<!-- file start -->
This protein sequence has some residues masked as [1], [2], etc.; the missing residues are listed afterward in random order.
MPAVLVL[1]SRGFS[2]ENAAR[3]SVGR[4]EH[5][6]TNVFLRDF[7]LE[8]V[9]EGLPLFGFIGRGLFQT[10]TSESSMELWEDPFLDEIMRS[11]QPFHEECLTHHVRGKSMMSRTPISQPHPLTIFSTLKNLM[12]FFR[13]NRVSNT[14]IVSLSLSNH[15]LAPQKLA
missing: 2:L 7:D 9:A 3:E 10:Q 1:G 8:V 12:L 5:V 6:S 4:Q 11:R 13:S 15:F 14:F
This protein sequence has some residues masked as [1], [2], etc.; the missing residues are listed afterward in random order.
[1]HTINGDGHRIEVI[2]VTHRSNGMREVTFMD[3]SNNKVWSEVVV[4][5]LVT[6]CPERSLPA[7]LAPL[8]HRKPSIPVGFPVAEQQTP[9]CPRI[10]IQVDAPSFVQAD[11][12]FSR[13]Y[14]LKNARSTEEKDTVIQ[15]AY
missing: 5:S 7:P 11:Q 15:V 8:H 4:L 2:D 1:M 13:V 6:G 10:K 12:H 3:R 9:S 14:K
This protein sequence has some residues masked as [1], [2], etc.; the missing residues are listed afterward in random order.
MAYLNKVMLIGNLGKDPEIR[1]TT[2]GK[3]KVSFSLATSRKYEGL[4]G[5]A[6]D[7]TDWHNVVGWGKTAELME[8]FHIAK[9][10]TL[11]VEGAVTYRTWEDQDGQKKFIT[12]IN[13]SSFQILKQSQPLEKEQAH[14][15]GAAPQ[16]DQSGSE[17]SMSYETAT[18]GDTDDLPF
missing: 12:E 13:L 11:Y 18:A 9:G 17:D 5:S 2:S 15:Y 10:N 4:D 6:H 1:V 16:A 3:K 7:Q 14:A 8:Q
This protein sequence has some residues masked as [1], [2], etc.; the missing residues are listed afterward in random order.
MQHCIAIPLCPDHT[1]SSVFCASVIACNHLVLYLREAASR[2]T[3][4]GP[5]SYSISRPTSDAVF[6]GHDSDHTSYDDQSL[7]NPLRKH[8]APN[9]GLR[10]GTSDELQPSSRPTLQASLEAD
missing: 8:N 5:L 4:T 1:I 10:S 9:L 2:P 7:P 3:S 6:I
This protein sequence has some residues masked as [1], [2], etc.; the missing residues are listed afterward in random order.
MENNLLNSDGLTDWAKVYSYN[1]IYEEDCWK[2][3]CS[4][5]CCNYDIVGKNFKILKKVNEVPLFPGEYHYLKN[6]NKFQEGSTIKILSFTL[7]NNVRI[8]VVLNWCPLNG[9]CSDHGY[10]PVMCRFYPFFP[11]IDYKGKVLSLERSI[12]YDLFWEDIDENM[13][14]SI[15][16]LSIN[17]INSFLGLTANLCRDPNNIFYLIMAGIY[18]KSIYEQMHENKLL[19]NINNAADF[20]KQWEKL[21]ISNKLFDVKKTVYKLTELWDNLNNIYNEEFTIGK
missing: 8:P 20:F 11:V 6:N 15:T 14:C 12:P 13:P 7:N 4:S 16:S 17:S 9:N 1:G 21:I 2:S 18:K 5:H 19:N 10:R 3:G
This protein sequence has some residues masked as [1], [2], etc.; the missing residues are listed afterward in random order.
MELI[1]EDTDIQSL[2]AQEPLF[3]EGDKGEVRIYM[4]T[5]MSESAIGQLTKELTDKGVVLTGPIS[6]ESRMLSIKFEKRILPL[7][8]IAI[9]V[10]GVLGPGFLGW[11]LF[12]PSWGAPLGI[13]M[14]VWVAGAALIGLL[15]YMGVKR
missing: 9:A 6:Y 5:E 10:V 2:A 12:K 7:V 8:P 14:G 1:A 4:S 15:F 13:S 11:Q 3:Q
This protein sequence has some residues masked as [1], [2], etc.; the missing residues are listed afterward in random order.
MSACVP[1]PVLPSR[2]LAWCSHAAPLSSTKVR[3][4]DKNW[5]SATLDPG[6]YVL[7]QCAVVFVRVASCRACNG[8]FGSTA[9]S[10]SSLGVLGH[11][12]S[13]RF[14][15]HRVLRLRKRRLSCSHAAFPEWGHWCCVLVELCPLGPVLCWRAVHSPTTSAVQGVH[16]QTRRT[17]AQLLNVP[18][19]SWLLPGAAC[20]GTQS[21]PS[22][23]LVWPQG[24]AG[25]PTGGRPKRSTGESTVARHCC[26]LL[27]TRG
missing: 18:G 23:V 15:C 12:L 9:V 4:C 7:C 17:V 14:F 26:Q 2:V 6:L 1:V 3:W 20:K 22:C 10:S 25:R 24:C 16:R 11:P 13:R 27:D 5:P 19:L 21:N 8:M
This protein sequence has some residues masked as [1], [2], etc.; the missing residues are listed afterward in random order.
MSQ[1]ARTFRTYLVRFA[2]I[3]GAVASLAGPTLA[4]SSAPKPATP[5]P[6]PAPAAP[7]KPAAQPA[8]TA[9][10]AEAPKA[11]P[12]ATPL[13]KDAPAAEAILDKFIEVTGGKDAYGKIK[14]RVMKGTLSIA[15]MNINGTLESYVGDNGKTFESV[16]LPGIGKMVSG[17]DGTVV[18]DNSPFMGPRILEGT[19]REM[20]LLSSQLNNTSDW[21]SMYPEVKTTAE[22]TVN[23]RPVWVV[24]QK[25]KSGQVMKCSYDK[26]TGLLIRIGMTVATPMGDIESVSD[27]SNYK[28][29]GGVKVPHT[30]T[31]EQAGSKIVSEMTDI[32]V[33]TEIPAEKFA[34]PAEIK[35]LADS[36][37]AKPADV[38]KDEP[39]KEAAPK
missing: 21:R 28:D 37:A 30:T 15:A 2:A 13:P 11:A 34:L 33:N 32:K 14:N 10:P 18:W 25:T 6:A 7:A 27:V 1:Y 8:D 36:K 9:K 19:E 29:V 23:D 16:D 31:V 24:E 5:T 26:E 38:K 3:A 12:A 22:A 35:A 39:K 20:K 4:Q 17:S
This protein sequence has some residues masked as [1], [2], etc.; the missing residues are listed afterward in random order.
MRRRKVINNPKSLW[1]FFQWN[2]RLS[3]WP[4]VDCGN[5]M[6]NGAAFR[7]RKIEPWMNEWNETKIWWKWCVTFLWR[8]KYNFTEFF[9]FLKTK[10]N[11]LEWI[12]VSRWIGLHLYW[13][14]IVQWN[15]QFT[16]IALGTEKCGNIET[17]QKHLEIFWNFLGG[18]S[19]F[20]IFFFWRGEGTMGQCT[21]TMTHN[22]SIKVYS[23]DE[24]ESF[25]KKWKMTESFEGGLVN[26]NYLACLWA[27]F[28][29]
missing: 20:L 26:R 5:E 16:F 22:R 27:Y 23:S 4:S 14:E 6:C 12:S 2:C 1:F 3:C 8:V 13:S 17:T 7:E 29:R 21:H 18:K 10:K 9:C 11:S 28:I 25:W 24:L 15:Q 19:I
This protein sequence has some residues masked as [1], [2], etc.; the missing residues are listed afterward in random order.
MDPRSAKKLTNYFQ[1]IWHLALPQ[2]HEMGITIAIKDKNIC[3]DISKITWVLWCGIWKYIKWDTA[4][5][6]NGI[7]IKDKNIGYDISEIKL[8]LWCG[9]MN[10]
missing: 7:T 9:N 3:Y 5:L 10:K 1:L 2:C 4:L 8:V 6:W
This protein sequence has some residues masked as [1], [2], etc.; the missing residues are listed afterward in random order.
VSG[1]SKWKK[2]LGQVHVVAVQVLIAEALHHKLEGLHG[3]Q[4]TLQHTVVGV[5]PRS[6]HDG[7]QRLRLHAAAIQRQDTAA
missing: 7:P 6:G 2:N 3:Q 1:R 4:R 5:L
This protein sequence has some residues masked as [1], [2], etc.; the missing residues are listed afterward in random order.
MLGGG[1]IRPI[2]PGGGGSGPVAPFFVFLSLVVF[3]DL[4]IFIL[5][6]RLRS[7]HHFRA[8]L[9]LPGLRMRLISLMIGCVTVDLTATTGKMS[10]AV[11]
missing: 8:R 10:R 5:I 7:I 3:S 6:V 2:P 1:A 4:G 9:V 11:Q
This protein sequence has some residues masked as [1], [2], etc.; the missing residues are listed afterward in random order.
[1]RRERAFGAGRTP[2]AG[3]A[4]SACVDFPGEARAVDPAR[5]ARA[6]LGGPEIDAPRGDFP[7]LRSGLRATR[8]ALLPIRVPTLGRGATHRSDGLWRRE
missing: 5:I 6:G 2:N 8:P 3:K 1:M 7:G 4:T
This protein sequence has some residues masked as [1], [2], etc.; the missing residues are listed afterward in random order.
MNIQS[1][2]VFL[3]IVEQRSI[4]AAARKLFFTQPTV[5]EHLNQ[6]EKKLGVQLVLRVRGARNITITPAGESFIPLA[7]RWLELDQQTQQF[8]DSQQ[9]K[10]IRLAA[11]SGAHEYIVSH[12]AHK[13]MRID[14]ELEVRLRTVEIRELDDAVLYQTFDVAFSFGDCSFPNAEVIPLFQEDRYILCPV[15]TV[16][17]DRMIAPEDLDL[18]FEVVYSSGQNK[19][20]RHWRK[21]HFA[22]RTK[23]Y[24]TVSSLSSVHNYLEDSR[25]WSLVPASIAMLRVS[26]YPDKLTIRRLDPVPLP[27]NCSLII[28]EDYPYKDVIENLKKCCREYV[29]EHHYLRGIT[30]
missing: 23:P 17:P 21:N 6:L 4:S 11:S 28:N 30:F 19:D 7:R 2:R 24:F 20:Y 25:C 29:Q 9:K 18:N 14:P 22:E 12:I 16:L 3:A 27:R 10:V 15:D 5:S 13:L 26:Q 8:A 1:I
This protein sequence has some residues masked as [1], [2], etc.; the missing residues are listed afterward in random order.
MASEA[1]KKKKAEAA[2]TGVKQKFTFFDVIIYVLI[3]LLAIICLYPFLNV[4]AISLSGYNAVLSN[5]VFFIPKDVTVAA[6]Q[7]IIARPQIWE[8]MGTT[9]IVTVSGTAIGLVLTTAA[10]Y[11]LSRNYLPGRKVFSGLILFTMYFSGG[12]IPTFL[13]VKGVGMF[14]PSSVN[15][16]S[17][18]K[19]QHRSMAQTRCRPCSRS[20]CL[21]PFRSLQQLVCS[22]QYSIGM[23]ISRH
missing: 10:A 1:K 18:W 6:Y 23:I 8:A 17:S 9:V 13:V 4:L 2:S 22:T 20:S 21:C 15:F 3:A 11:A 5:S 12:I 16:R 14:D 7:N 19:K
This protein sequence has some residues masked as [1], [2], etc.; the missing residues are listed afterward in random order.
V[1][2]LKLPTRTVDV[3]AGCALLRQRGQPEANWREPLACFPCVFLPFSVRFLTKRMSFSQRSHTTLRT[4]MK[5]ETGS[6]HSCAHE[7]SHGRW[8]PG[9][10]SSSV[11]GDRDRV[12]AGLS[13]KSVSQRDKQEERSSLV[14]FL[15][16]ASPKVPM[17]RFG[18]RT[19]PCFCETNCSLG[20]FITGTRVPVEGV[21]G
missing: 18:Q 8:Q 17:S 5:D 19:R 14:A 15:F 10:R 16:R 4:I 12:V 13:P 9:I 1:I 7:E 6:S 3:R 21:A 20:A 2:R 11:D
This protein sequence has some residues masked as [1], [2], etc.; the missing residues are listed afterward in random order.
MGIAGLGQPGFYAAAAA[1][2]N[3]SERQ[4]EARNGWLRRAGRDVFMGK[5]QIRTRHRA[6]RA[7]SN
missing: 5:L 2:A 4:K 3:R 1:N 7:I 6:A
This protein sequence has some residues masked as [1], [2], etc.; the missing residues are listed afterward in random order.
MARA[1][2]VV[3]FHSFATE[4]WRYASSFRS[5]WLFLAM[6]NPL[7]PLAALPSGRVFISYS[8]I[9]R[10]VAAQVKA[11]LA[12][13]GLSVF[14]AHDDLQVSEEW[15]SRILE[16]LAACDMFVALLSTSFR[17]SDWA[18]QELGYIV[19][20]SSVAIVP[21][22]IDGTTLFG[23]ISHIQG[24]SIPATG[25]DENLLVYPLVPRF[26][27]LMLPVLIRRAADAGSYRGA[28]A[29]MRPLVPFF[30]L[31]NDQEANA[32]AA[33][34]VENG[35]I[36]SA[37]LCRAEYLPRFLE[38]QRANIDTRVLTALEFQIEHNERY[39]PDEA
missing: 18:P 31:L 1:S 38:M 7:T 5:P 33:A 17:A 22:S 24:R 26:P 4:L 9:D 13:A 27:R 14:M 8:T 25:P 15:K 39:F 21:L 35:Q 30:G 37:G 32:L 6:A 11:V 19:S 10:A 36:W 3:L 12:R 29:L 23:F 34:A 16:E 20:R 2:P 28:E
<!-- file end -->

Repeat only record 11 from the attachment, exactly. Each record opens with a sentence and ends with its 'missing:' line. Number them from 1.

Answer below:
This protein sequence has some residues masked as [1], [2], etc.; the missing residues are listed afterward in random order.
VSG[1]SKWKK[2]LGQVHVVAVQVLIAEALHHKLEGLHG[3]Q[4]TLQHTVVGV[5]PRS[6]HDG[7]QRLRLHAAAIQRQDTAA
missing: 7:P 6:G 2:N 3:Q 1:R 4:R 5:L